I think I will claim pressure of living to excuse my dilatory approach to this writing. Late night operas can hardly excuse a three or four day lapse in my efforts to keep the small world of my writing up to date!
The weekend which has now passed was notable for Toni taking his double exam on Saturday. His first was at eight in the morning and the second at six in the evening. A whole day given over to the misery of nerves and sick expectation. Some of it transferred to me and I felt thoroughly unsettled as well. Given the number of examinations that I have taken it only takes the slightest stimulus to reawaken all the old horror of a printed sheet of paper next to a blank one!
My next exam is in September, I think, though my first assignment is due in the middle of next month and the next I the hitherto sacrosanct month of August!
I reminded myself that the previous crime committed in the name of examinations was the Chaucer And His Contemporaries paper in my finals which was on a Saturday afternoon! I feared it might clash with my watching of Doctor Who and I feel that tension appreciably lowered my mark. Together with the fact that many of the early Middle English texts were far too boring to read. I still shudder with inexpressible disgust whenever I think of anything other than page one of Sir Gawaine and the Green Pig or whatever it was called!
To celebrate the end of Toni’s exams we went to La Fusta and sat at our usual table and had our usual tapas. The pinchos were rather dry and a disappointment but the rest (patatas bravas and tomato bread and Sangria) were excellent.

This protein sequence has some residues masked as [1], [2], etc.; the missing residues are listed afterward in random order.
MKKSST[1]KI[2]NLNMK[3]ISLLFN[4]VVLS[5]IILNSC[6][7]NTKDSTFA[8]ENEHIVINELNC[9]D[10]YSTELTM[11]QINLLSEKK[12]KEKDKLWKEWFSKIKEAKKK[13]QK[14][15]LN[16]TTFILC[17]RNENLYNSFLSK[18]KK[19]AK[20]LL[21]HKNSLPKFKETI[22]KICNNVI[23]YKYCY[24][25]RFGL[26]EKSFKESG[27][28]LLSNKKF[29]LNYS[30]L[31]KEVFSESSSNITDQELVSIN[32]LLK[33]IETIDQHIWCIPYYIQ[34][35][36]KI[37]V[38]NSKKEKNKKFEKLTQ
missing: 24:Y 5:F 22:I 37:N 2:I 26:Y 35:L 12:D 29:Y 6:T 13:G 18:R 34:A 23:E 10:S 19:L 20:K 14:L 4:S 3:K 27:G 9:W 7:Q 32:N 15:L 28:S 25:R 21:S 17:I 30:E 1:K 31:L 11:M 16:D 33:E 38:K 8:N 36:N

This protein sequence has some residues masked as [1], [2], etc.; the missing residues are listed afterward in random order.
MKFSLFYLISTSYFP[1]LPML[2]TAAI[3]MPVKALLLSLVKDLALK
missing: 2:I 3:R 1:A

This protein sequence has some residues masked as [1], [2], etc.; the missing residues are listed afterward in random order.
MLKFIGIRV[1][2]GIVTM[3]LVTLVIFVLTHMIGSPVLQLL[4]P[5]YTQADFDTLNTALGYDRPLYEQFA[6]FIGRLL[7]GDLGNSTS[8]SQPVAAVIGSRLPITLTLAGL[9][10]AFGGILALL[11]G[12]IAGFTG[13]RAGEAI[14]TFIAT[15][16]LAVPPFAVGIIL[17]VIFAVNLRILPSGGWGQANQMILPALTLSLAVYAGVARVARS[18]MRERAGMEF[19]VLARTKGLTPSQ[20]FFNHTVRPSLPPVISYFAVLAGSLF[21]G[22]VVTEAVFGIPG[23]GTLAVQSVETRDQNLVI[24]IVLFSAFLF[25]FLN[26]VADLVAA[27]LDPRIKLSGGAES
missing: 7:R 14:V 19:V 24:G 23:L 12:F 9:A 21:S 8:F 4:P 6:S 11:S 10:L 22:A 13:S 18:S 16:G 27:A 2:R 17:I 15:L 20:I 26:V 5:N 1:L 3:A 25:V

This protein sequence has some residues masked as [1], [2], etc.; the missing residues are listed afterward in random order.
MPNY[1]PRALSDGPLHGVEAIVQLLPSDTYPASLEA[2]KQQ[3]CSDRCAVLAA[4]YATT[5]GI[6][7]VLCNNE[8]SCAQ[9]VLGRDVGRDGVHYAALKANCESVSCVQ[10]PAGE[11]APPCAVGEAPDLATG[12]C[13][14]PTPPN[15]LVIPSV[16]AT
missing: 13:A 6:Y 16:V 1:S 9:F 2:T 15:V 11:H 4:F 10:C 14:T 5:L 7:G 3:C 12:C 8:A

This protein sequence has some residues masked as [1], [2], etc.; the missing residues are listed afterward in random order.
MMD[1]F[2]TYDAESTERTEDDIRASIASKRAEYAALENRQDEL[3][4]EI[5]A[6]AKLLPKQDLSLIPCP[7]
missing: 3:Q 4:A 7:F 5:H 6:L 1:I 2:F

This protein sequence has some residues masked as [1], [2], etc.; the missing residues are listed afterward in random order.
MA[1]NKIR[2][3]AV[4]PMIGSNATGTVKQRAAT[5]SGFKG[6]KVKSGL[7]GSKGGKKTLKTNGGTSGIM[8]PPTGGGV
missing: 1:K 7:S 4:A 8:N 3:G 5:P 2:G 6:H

It was while I was there that the interesting behaviour of people waiting to sit down at their table was observed.
Generally speaking a table of four or five or six settles seating almost immediately, it is when there is a group consisting of seven or more that the “Pre-Seating Cluster Behaviour” can be observed.
A long table of twenty people causes all sorts of problems in seating and so people who arrive first daren’t take the first step of sitting (if you see what I mean) in an undesignated place. Usually there is one person who is tutelary in charge and who Has A List. This list will be referred to in a haphazard way to ensure that everyone is actually there. At no point will the Person in Charge actually look the part, but the piece of paper is a comfort!
Seating: the Cluster will mill around until the VIP arrives. This is sometimes a very old person who is the great-grand-mother or something of that sort and will usually arrived escorted by a great-grand-daughter, thus resulting in a clash of generations and a difficulty in the seating pattern as the two do not usually sit together.
The VIP being seated the rest fall into their places with difficulty. As sitting next to the VIP may actually mean doing more than chatting (one thinks of cutting up food and taking to the toilet) there is a ripple effect of people trying to create a cordon sanitaire around themselves so that they are not in the immediate chore range of the VIP. Parents meanwhile are trying to distance themselves from their children (especially if very young) by palming them off (i.e. sitting them next to) grandparents or doting aunts.